When the early church began to baptize people into a Christian life, they modeled their practices after the story of Jesus being baptized by John. Of course, there were proclamations of what baptism means, that it is an act of repentance and causes the forgiveness of sins. But more than is often the case in modern churches, baptisms in the early church also addressed the senses of the baptismal candidates. Days of fasting prepared them for their baptism. Several times before and during the baptismal ceremony, the baptismal candidates were anointed with oil. In what was called the “ephphata ceremony”, a mixture of dirt and spittle was put upon their ears and nose to symbolize the opening of ears in Mark 7:33-34. And when the actual baptism happened, a lot of water was used so that the baptismal candidates could be fully immersed. Baptism back then could be truly felt, truly seen, truly heard. It could be experienced with most of the  senses.


In Luther’s day the church had already moved away from some of these more sensual experiences of baptism. The church performed many remaining actions in almost magical ways, as if baptism was not valid unless all of these rituals were performed. While Luther tried to rid the church of some of the more magical looking rituals, he strongly felt that the sensual aspects of baptism should remain. In his early writings about baptism, he even demanded that baptism should be by immersion to symbolize that our old sinful self is drowned and our new baptized self is resurrected. Luther asserted that baptism should be experienced with all our senses, just as God wants to be in our minds, spirits, and body – in all of what makes us human. 


Discussion Questions

1. Are there experiences in life where the senses of smelling, tasting, and feeling might enhance your perception or help you remember? Do you have an early childhood memory which is connected to one of these senses?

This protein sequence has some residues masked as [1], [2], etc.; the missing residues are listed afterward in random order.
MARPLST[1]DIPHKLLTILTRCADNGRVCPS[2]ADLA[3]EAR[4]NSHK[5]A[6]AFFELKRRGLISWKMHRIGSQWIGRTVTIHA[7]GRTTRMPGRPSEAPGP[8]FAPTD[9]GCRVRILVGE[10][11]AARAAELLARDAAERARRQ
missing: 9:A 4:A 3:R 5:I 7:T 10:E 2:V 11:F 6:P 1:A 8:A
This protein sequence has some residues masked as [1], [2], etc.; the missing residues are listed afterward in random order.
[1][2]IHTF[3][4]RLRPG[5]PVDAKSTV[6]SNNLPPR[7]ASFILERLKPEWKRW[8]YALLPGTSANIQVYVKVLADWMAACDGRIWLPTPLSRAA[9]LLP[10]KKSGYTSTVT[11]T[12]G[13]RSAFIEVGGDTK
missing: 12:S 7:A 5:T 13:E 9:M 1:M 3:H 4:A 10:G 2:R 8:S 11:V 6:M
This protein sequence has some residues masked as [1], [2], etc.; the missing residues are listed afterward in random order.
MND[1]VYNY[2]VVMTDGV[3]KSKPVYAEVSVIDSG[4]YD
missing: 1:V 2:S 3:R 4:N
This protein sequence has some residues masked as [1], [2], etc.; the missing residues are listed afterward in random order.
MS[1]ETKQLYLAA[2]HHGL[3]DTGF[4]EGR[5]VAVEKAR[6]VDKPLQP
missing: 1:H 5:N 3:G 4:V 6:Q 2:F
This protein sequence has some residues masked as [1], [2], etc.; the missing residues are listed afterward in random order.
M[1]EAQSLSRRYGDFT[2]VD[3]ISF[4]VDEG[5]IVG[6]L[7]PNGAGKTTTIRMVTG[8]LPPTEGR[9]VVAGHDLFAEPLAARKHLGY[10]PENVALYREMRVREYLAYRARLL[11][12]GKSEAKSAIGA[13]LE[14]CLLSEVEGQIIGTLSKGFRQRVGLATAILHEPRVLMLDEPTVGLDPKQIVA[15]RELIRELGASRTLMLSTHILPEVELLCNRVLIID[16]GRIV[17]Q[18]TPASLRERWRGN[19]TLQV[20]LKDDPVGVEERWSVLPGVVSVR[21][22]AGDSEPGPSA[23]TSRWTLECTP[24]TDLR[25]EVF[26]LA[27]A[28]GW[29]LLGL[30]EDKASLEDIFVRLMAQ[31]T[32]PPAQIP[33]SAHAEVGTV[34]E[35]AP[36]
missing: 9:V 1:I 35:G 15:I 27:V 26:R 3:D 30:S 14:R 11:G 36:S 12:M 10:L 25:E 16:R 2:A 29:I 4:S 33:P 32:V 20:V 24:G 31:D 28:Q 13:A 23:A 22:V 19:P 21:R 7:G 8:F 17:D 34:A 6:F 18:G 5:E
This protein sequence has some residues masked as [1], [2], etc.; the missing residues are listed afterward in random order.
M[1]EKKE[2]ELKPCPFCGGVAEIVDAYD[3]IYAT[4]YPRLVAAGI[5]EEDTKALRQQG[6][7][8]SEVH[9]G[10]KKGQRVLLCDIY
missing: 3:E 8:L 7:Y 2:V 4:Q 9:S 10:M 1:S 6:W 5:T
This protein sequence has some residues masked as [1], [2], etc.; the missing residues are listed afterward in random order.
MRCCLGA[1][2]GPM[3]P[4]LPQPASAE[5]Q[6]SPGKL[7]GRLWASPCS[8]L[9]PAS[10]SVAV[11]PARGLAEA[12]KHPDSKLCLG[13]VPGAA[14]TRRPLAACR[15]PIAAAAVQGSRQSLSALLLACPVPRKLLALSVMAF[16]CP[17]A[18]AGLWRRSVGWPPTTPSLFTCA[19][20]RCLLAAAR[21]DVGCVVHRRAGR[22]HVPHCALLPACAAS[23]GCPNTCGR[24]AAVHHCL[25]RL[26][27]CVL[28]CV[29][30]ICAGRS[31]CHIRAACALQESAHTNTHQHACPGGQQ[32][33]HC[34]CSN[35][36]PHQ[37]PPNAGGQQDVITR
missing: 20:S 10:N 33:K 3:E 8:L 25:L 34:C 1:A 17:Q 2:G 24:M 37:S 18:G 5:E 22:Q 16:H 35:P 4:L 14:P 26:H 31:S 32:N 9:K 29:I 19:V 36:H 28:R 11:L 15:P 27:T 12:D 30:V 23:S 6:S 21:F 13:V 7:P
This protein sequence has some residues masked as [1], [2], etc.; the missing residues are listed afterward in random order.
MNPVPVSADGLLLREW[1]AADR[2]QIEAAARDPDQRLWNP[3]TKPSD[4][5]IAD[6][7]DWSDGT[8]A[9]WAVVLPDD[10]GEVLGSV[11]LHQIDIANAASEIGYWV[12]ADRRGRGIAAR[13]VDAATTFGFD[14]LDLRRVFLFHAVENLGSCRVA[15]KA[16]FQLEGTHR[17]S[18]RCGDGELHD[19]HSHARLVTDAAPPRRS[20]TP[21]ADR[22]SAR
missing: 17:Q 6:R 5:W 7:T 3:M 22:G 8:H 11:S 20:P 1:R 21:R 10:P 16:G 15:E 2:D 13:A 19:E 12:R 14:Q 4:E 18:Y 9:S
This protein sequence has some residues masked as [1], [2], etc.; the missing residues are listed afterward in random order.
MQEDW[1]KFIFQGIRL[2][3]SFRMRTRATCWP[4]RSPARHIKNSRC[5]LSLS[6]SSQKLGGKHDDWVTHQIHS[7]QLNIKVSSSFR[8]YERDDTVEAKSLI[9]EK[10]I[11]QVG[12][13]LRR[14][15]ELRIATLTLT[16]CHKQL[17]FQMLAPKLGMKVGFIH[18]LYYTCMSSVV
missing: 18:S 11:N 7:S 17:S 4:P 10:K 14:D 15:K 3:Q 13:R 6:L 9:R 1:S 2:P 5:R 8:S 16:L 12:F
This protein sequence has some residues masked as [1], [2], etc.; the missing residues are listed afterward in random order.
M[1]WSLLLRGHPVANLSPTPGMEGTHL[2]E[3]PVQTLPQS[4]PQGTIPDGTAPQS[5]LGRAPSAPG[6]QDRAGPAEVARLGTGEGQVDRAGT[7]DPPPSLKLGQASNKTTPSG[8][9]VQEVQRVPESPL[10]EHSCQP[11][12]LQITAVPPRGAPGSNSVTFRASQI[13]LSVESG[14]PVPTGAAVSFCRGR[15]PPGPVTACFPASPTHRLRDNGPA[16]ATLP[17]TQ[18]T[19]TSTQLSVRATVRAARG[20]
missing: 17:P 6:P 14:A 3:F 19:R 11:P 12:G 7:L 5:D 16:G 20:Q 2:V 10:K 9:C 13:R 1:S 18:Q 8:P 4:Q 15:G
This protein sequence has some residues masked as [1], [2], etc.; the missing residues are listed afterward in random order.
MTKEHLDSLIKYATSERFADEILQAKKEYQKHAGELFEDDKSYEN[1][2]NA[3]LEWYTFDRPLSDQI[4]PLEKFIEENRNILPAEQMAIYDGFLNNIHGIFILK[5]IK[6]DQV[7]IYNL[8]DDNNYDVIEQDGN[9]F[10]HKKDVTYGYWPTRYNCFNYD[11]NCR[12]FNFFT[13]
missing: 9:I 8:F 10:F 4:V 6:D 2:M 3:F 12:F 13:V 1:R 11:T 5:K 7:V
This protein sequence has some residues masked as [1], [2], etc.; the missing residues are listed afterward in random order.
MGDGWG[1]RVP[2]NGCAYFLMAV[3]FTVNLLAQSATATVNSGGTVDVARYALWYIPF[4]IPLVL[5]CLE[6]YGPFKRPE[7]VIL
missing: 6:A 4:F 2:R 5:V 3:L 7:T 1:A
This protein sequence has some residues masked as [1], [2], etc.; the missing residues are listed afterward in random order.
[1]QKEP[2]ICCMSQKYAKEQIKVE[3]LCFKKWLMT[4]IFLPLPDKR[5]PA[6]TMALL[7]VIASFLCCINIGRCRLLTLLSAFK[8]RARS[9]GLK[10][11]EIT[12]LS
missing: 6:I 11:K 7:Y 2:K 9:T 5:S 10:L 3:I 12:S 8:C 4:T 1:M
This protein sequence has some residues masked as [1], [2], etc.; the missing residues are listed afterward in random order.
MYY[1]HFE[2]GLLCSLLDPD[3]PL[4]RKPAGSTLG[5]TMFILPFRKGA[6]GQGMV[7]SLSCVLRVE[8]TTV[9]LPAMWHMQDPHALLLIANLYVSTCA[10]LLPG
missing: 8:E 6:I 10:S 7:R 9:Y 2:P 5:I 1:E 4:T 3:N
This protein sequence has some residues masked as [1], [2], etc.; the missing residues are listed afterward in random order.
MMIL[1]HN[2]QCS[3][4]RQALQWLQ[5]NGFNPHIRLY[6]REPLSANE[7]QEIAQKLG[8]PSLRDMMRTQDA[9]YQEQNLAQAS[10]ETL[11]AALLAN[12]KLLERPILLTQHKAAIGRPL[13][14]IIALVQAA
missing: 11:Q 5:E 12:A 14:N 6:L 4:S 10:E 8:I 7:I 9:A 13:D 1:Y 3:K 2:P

2. What senses (hearing, seeing, smelling, tasting, and feeling) do we use in worship and at what parts in the liturgy?

3. Which do you prefer, a worship service where the pastor speaks and the people listen or a worship service where all or most of our human senses are addressed? Why?

4. What are, in your opinion, the pros and cons of worship that addresses our senses?

5. Have you experienced worship in a congregation other than your own? If so, did that service address the human senses more or less than is done in your church?


Activity Suggestions

1. Jesus and the human senses.

Split your group in four small groups and assign each of them one Gospel. Ask your groups to find stories where Jesus not only speaks to the people but addresses their other senses. Share these stories in the large group and talk about what Jesus accomplishes when he helps people to understand his message by letting them smell, taste, feel, or see.


2. Making people understand.

Read the healing story in Mark 7:32-37. Talk about the way Jesus addresses the human senses there and what effect that has on the bystanders watching.


3. Heightening the senses in worship.

If using our senses helps us experience things on a deeper level and helps us remember, why don’t we use our senses more in worship? Think about the way that worship in your congregation could be more sense-oriented. Ask your pastor how he/she plans worship services with the use of our senses in mind.


4. Using our senses.

Here are some suggestions for activities where your youth can try their senses. If you have a small group, let everyone try a few samples. If you have a larger group, split them up so that everybody has a chance to experience this exercise. If you make it a competition, you might have a prize for the winner(s).


a) Smelling: Prepare samples of distinctive smelling things such as communion wine, herbs, flowers, incense and other in containers that are all the same size and are closed with a lid. Then, see who can identify of an object by using only the sense of smell (you need to cover participants’ eyes and have someone else present them with the opened container).


b) Tasting: You can also have a taste test using foods which people try with their eyes covered. In that case, make sure to choose foods which everybody likes and tolerates.


c) Feeling: Have people feel small objects – again, with their eyes covered – and name what they should represent. Cookie cutters or wooden toy animals work well.


d) Hearing: Play the beginnings of famous pop songs (or even hymns) until the first person can name the title. Ask your group to listen to half of them with their eyes open and to the other half with their eyes closed. Ask whether it was easier to guess when they only used their sense of hearing rather than their senses of hearing and seeing.


Closing Prayer

Almighty God, you want to be close to us and be with us in our minds, spirits and bodies. Help us to open our ears so that we can hear your word. Help us to open our eyes so that we can see your marvelous deeds. Help us to open our open our mouths and noses so that we can taste and smell your wonderful gifts of creation with renewed wonder. Help us to open our hands so that we can feel the hands of our brothers and sisters in ours. Amen.